New Zealand vs South Africa ODI Series Review

    By Jaideep Varma and Jatin Thakkar

    After a hard-fought T20 series, which ended in a shocking choke by the Kiwis from a winning position in the decider, the ODI series promised an interesting set of matches. The first match began well for New Zealand, as they scored 253 and had South Africa teetering at 35 for 3. But some individual brilliance from AB de Villiers’ got them out of that hole however, and this time that appeared to be the defining blow. For the rest of the series, for the most part, South Africa called the shots quite comprehensively.
     
    Here is an overview of the series through the Impact Index lens.



    Observations:

    New Zealand captain and wicketkeeper Brendon McCullum was interestingly the highest-impact player in the series. His Batting IMPACT of 3.32 in the series (for his 56, 85 and 47) was second only to Amla’s. McCullum absorbed considerable pressure in all the 3 matches as a batsman (which also gave him the highest Pressure IMPACT amongst all New Zealand batsmen). He Read More »from Despite highest impact player, New Zealand receives a pasting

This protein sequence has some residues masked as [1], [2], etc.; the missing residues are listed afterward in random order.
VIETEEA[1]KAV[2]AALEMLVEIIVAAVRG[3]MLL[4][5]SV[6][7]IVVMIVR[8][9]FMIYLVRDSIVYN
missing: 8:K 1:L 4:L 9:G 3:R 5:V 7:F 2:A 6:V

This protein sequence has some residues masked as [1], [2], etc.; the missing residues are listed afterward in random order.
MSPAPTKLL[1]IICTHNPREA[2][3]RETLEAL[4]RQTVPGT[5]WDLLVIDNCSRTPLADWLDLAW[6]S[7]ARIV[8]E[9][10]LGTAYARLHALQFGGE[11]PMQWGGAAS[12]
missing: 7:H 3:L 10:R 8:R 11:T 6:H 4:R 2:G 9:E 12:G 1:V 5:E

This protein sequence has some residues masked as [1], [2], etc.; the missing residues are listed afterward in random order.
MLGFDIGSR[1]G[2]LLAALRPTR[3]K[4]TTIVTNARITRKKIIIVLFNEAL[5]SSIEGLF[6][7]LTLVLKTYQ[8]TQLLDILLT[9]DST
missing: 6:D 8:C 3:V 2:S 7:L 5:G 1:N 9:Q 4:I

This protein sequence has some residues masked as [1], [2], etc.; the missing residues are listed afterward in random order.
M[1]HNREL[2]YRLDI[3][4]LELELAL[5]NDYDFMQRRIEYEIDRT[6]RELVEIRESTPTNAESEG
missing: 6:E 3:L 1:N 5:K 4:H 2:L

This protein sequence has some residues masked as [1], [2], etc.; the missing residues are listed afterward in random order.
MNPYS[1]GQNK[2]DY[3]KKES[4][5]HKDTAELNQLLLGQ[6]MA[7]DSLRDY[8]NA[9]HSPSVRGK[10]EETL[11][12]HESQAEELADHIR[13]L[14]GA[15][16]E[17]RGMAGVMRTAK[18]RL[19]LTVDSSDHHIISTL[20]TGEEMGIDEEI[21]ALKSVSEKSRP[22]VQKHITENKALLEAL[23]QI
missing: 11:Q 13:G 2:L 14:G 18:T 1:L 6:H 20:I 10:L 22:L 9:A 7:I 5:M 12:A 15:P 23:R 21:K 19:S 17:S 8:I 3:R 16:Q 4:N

• Kulasekara’s heroics almost negates Warner’s dominance

    Australia played this match very well as a team too, which is why they eventually won.

    By Jaideep Varma and Jatin Thakkar

    Nuwan Kulasekara hits out in the first match of the best-of-three CB Series finals. (AFP/Getty Images)



    Australia 321/6; Sri Lanka 306 (Australia won by 15 runs)

    The scorecard of the match is here.